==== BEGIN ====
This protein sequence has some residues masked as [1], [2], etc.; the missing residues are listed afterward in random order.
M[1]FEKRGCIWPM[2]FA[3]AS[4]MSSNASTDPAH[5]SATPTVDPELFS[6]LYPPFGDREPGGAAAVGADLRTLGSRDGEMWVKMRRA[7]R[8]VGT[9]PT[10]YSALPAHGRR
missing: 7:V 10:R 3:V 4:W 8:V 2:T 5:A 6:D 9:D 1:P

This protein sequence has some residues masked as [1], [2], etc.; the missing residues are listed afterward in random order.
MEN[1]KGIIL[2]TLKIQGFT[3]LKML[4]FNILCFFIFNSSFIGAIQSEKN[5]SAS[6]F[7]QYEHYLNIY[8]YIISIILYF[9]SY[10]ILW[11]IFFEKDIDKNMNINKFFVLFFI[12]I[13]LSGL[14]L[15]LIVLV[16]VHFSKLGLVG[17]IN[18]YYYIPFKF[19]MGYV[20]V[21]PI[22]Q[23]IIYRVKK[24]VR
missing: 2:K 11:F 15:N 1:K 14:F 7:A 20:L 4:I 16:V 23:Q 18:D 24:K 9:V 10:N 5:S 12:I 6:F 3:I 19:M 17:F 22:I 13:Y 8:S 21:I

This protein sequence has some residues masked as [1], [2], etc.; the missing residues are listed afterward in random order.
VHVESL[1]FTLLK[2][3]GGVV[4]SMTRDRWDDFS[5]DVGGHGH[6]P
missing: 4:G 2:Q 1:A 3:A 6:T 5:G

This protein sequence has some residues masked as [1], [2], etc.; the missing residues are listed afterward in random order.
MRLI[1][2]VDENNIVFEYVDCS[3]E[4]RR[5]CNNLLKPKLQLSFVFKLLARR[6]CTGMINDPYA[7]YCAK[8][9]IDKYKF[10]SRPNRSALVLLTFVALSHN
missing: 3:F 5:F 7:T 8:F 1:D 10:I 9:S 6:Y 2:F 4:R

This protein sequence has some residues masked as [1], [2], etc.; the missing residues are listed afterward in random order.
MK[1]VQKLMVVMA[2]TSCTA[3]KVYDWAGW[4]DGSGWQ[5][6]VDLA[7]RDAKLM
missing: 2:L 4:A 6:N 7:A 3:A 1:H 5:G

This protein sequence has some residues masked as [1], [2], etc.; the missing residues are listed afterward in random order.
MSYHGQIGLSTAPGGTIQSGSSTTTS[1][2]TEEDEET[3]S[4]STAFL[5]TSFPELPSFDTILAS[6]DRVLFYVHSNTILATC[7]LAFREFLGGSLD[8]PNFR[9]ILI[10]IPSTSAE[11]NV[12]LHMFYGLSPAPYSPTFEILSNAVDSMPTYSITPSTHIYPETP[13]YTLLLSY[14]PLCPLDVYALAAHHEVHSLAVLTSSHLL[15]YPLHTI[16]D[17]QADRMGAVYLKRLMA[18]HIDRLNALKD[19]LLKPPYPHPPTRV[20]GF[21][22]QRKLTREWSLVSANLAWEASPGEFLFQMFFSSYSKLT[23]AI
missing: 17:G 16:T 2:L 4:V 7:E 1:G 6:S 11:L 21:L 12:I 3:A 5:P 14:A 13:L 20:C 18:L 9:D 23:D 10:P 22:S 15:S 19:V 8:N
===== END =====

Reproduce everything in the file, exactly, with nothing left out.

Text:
This protein sequence has some residues masked as [1], [2], etc.; the missing residues are listed afterward in random order.
M[1]FEKRGCIWPM[2]FA[3]AS[4]MSSNASTDPAH[5]SATPTVDPELFS[6]LYPPFGDREPGGAAAVGADLRTLGSRDGEMWVKMRRA[7]R[8]VGT[9]PT[10]YSALPAHGRR
missing: 7:V 10:R 3:V 4:W 8:V 2:T 5:A 6:D 9:D 1:P

This protein sequence has some residues masked as [1], [2], etc.; the missing residues are listed afterward in random order.
MEN[1]KGIIL[2]TLKIQGFT[3]LKML[4]FNILCFFIFNSSFIGAIQSEKN[5]SAS[6]F[7]QYEHYLNIY[8]YIISIILYF[9]SY[10]ILW[11]IFFEKDIDKNMNINKFFVLFFI[12]I[13]LSGL[14]L[15]LIVLV[16]VHFSKLGLVG[17]IN[18]YYYIPFKF[19]MGYV[20]V[21]PI[22]Q[23]IIYRVKK[24]VR
missing: 2:K 11:F 15:N 1:K 14:F 7:A 20:L 4:I 16:V 23:Q 18:D 24:K 9:V 10:N 5:S 12:I 6:F 3:I 19:M 17:F 22:I 13:Y 8:S 21:I

This protein sequence has some residues masked as [1], [2], etc.; the missing residues are listed afterward in random order.
VHVESL[1]FTLLK[2][3]GGVV[4]SMTRDRWDDFS[5]DVGGHGH[6]P
missing: 4:G 2:Q 1:A 3:A 6:T 5:G

This protein sequence has some residues masked as [1], [2], etc.; the missing residues are listed afterward in random order.
MRLI[1][2]VDENNIVFEYVDCS[3]E[4]RR[5]CNNLLKPKLQLSFVFKLLARR[6]CTGMINDPYA[7]YCAK[8][9]IDKYKF[10]SRPNRSALVLLTFVALSHN
missing: 3:F 5:F 7:T 8:F 1:D 10:I 9:S 6:Y 2:F 4:R

This protein sequence has some residues masked as [1], [2], etc.; the missing residues are listed afterward in random order.
MK[1]VQKLMVVMA[2]TSCTA[3]KVYDWAGW[4]DGSGWQ[5][6]VDLA[7]RDAKLM
missing: 2:L 4:A 6:N 7:A 3:A 1:H 5:G

This protein sequence has some residues masked as [1], [2], etc.; the missing residues are listed afterward in random order.
MSYHGQIGLSTAPGGTIQSGSSTTTS[1][2]TEEDEET[3]S[4]STAFL[5]TSFPELPSFDTILAS[6]DRVLFYVHSNTILATC[7]LAFREFLGGSLD[8]PNFR[9]ILI[10]IPSTSAE[11]NV[12]LHMFYGLSPAPYSPTFEILSNAVDSMPTYSITPSTHIYPETP[13]YTLLLSY[14]PLCPLDVYALAAHHEVHSLAVLTSSHLL[15]YPLHTI[16]D[17]QADRMGAVYLKRLMA[18]HIDRLNALKD[19]LLKPPYPHPPTRV[20]GF[21][22]QRKLTREWSLVSANLAWEASPGEFLFQMFFSSYSKLT[23]AI
missing: 17:G 16:T 2:L 4:V 7:E 1:G 6:S 11:L 21:L 12:I 3:A 5:P 14:A 13:L 20:C 18:L 9:D 23:D 10:P 22:S 15:S 19:V 8:N